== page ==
...audiences will be reassured starting on Tuesday with the following:
Only for now (sex!)
Only for now (your hair!)
Only for now (recession!)
Is only for now!

Of the other lyrical finalists, I would imagine that "Prop. 8" will garner a few cheers (and some blank stares from tourists), "this show" will go by unnoticed, and the hoary "your mother-in-law" (seriously, guys?) can only hope for ironic laughter.

The producers say they hope "to gauge the response and audience reaction, and determine which lyric emerges as the most satisfying." Or the least unsatisfying, let's say. The bungler from Texas will be dearly missed as a punchline, indeed, but it's a sacrifice I'm happy our nation's entertainers will be forced to make.

Not All That

I recently received a plea from a critical colleague that seems worth airing here:
Do you guys know of a discussion board/Web site that gravitates more toward the meatier off- and even off-off-Broadway fare? I enjoy poking around All That Chat, but when I'm looking to find out whether to see, say, either "Wickets" or "The Connection" or "Sixty Miles to Silver Lake," I'm not in the mood for the 300th post about Patti LuPone's diction. Is there a less mainstream version floating around that you guys know of?

I know exactly what he means. Any thoughts, dear readers?

Jan 14, 2009

Cool Deals

The temperature in NYC as I write this is 21 degrees. The line at the TKTS booth, I have heard on good authority, is correspondingly slim. Not that I'm trying to hawk my employer's main business...

Zipped Up?

This would be a real loss.

Enter "Exit"

Times are tough, so why not bring Ionesco to Broadway? Specifically, a new production of his enigmatic Exit the King, starring Geoffrey Rush and Susan Sarandon, to open in March. Well, why not? I still recall with a mix of fondness and bewilderment a 1999 production at the Actors Gang starring John Reilly and Molly Bryant, the latter bundling away her dotty monarch, and knitting up the evening, with a few beautiful, wordless moments. I spoke with Reilly about it then.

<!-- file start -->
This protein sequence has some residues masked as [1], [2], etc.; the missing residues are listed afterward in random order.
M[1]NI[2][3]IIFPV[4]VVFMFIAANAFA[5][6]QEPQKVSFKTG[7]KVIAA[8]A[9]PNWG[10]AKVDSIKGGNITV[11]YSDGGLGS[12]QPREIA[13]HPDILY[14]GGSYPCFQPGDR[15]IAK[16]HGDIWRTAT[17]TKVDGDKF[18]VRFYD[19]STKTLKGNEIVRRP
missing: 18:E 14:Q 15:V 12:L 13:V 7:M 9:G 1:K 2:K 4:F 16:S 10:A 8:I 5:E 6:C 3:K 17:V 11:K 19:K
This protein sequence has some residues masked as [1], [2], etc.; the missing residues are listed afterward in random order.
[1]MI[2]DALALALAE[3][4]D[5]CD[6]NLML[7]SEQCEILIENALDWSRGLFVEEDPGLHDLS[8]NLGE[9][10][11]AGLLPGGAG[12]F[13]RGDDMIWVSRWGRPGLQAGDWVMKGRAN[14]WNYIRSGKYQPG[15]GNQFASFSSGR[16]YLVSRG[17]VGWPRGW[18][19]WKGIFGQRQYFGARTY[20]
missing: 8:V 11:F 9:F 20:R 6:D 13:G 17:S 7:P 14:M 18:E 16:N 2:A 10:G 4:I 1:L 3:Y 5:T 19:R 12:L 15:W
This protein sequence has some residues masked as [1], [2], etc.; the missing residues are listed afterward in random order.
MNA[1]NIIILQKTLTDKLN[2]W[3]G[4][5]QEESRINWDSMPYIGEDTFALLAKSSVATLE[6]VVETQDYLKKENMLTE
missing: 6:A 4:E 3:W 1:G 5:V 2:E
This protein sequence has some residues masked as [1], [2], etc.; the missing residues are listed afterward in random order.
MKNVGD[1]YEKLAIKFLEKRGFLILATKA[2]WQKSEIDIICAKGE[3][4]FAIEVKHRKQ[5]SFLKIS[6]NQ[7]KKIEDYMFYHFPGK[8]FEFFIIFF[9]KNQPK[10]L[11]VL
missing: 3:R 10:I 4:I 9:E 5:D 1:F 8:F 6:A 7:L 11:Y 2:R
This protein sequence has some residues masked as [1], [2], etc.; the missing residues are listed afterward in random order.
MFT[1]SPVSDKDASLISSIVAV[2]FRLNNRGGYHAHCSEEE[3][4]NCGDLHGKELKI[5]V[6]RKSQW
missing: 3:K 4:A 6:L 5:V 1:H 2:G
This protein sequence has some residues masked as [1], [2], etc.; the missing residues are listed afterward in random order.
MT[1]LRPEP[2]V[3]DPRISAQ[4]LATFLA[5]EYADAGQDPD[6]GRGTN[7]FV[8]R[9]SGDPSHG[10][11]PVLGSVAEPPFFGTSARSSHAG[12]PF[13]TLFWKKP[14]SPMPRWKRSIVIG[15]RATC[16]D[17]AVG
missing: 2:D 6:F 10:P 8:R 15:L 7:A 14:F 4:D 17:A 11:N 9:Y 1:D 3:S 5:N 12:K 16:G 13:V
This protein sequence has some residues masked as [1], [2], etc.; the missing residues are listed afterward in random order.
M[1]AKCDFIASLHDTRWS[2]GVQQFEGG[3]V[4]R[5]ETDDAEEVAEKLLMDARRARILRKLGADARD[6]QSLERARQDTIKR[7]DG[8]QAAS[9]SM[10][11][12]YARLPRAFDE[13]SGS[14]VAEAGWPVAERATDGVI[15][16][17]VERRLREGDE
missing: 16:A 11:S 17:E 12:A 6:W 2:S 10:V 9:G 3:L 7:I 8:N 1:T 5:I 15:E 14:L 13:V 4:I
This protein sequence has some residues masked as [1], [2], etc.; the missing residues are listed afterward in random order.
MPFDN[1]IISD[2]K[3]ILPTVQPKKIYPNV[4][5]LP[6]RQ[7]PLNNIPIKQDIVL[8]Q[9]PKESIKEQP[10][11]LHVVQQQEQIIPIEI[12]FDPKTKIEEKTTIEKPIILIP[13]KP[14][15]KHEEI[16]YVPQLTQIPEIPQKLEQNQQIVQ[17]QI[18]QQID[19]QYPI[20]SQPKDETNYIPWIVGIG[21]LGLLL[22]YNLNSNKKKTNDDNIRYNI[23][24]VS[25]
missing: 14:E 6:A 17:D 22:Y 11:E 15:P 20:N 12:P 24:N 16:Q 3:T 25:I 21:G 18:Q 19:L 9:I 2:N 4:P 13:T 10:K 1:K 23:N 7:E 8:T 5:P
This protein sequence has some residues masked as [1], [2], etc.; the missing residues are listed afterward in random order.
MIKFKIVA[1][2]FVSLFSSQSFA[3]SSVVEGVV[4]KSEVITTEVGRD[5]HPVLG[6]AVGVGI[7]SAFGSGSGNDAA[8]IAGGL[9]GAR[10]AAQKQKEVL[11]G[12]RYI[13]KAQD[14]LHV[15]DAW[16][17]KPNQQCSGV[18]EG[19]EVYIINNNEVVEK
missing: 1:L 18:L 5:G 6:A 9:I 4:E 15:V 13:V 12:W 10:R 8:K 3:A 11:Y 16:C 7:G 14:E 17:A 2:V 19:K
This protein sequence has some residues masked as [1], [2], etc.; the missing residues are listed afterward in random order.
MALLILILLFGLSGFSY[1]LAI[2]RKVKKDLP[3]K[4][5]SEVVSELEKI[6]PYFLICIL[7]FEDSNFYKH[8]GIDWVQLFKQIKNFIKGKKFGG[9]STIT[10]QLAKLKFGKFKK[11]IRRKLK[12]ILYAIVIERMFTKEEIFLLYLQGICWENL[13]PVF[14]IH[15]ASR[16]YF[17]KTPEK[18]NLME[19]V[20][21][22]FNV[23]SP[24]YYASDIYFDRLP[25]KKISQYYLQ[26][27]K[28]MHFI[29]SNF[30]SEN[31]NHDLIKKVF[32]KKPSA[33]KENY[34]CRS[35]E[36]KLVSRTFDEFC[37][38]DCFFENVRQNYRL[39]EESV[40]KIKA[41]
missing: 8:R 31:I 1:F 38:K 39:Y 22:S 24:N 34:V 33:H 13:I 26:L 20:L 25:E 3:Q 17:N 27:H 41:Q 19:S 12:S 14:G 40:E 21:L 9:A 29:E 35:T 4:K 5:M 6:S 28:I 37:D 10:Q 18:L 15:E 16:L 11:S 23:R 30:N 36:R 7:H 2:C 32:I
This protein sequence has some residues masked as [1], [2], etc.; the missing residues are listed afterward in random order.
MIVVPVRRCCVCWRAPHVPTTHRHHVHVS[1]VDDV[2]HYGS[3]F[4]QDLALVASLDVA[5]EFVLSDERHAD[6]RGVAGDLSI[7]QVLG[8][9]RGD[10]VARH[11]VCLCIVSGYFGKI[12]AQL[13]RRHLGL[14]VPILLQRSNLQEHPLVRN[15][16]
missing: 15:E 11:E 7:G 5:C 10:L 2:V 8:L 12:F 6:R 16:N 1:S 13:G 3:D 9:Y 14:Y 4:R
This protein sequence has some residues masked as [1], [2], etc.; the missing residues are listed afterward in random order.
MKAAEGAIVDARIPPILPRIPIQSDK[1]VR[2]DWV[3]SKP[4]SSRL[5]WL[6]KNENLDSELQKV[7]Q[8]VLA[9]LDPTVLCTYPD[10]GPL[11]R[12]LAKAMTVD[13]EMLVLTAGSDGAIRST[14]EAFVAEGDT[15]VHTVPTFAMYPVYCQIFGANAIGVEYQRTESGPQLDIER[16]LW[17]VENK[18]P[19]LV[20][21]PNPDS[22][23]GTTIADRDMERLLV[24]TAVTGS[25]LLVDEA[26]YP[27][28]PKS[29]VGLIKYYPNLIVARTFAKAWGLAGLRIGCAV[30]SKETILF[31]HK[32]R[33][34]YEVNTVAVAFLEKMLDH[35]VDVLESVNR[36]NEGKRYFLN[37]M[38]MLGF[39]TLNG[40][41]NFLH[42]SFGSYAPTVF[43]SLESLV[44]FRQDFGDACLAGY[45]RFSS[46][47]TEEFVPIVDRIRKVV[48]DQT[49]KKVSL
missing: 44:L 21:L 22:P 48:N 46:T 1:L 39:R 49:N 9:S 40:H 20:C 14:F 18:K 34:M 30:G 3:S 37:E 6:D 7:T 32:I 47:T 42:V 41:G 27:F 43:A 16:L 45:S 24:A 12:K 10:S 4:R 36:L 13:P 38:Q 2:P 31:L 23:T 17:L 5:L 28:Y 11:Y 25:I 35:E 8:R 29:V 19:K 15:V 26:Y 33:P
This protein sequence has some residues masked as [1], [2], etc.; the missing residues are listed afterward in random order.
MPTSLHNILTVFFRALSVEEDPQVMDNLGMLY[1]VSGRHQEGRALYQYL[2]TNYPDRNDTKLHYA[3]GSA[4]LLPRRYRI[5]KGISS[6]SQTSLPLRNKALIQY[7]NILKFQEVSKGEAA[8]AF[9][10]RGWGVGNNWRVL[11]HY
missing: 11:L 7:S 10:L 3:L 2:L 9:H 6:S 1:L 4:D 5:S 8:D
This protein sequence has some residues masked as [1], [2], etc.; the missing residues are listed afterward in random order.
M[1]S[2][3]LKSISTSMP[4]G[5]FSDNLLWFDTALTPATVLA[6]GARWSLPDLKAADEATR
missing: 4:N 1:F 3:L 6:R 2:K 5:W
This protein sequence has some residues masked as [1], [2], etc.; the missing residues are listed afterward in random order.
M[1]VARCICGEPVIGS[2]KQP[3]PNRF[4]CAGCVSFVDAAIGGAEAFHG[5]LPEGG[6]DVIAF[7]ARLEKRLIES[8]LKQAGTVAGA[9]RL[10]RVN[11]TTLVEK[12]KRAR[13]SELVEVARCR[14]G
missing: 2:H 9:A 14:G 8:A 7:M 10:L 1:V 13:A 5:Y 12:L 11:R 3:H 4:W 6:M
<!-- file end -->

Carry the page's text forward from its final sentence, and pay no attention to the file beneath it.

Jan 13, 2009

Still Relevant

Just caught this SNL sketch about Broadway's hard times; I smiled a few times, though what's fascinating to me is that this was written by writer/performers who work in New York City. It plays like a tourist's idea of Broadway (Harold Hill? "Guy from Stomp"?)

Jan 12, 2009

"Shaw" Thing

I don't have a lot of time at the moment for a lengthy or considered post on Gina Gionfriddo's excellent new play Becky Shaw except to say that, well, I think it's excellent, one of the best I've seen in a good while.

It's firmly in the American theatrical mainstream of what might be called contemporary relationship plays, a genre in which Second Stage specializes, with an inevitably spotty batting average. There's a danger of overpraising here, but Becky Shaw feels like a home run.

Its plotting and psychology have some odd lacunae, the kind that have you thinking out loud to your theatergoing companion afterwards, "Did you buy that scene/that turn/that moment?" But what I found smart about the writing is that the play's weird gaps and mysteries don't seem random or literary at all but actually spur reflection on the characters' behavior in closer-to-home moral sense, not just in terms of plausibility. The post-show questioning, in other words, ranged freely along the continuum between "Would someone do that?" at one end, the kind of thing one argues about after a horror movie or a thriller, and "What would make someone, even me, do that?" That's a rich place for a play to burrow in. It doesn't hurt that Gionfriddo's play, under Peter DuBois' direction, is also entertaining as hell.

While the widely diverging reviews have made a lot of the Thackeray connection, last night I happened to rewatch a film that resonates quite satisfyingly with Becky Shaw's themes of class skirmishes, role playing, and marital fragility: All About Eve.

Jan 11, 2009

Worst News of the Year

2009 is young but already it's delivering us more shit sandwiches we didn't order. Like this: The LA Weekly has eliminated the Theater Editor position, putting my friend, colleague, and inarguable better Steven Leigh Morris out of a job after 20 years. (Here's his gracious farewell post--they're making him "Critic At Large," and he will produce this year's theater awards, but still.) This is bad news for Steven, who has been an unfailingly kind and collegial comrade (even in disagreement), but even worse news for Los Angeles theater. When I started covering the scene in earnest in the early 1990s, the folks who really knew the L.A. theater scene with any authority were pretty much Don Shirley at the Times and the two Stevens at the Weekly (Morris and his acerbic, astute colleague Mikulan). LA Times stalwarts Sylvie Drake and Dan Sullivan were on their way out, as was Drama-Logue's Lee Melville. In my time heading up Back Stage West and for some time thereafter, that was the bar I aspired to meet, and the company I was proud to keep--people who lived and breathed L.A. theater, knew the scene, had their own takes on it.